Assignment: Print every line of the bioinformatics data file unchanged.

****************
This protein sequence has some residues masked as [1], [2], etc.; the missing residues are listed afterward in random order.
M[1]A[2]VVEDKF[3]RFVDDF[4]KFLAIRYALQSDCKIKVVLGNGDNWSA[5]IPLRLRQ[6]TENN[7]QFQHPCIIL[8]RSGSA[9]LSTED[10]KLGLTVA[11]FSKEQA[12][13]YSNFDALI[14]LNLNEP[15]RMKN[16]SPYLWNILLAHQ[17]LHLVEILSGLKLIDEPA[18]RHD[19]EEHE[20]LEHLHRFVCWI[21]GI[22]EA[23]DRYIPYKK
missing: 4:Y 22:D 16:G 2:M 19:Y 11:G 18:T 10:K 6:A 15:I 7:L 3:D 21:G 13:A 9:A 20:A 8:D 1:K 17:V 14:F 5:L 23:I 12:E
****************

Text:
This protein sequence has some residues masked as [1], [2], etc.; the missing residues are listed afterward in random order.
M[1]A[2]VVEDKF[3]RFVDDF[4]KFLAIRYALQSDCKIKVVLGNGDNWSA[5]IPLRLRQ[6]TENN[7]QFQHPCIIL[8]RSGSA[9]LSTED[10]KLGLTVA[11]FSKEQA[12][13]YSNFDALI[14]LNLNEP[15]RMKN[16]SPYLWNILLAHQ[17]LHLVEILSGLKLIDEPA[18]RHD[19]EEHE[20]LEHLHRFVCWI[21]GI[22]EA[23]DRYIPYKK
missing: 4:Y 22:D 16:G 2:M 19:Y 11:G 18:T 10:K 6:A 15:I 7:L 3:D 21:G 13:A 9:A 20:A 8:D 1:K 17:V 14:F 5:L 23:I 12:E